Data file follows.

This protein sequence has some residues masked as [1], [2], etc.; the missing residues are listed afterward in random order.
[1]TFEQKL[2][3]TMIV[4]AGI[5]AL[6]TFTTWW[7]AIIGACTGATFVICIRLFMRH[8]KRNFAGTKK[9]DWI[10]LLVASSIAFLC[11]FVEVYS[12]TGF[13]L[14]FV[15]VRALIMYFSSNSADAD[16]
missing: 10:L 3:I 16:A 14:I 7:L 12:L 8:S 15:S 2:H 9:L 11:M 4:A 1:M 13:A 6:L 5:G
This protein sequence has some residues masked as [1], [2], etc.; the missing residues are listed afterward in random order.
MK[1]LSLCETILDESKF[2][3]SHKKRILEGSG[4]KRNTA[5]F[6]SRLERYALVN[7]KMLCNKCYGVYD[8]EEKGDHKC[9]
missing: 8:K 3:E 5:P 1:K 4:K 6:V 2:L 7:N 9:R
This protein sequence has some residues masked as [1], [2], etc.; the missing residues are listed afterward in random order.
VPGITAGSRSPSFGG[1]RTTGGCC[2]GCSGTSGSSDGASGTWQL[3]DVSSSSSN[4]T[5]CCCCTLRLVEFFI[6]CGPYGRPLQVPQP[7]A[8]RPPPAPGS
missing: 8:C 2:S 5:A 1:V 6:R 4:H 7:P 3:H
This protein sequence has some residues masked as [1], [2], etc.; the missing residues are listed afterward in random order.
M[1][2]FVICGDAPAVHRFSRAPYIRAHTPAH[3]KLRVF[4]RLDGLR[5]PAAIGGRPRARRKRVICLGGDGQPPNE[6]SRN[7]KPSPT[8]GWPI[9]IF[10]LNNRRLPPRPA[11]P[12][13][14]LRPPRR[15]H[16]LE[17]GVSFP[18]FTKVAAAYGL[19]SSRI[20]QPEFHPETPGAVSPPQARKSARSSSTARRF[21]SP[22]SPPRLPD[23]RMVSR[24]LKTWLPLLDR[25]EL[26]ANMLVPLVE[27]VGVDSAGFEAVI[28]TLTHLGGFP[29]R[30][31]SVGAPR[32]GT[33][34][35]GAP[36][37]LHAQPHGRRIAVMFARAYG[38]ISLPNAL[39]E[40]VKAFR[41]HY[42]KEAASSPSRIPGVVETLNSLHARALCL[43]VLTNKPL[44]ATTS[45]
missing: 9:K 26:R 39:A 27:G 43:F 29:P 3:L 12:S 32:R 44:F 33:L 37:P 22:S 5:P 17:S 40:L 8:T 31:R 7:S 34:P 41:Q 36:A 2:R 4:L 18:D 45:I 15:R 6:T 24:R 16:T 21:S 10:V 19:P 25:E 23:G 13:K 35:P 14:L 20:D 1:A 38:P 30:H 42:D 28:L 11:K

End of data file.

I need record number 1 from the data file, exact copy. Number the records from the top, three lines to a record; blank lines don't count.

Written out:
This protein sequence has some residues masked as [1], [2], etc.; the missing residues are listed afterward in random order.
[1]TFEQKL[2][3]TMIV[4]AGI[5]AL[6]TFTTWW[7]AIIGACTGATFVICIRLFMRH[8]KRNFAGTKK[9]DWI[10]LLVASSIAFLC[11]FVEVYS[12]TGF[13]L[14]FV[15]VRALIMYFSSNSADAD[16]
missing: 10:L 3:I 16:A 14:I 7:L 12:L 8:S 15:S 2:H 9:L 11:M 4:A 1:M 13:A 6:L 5:G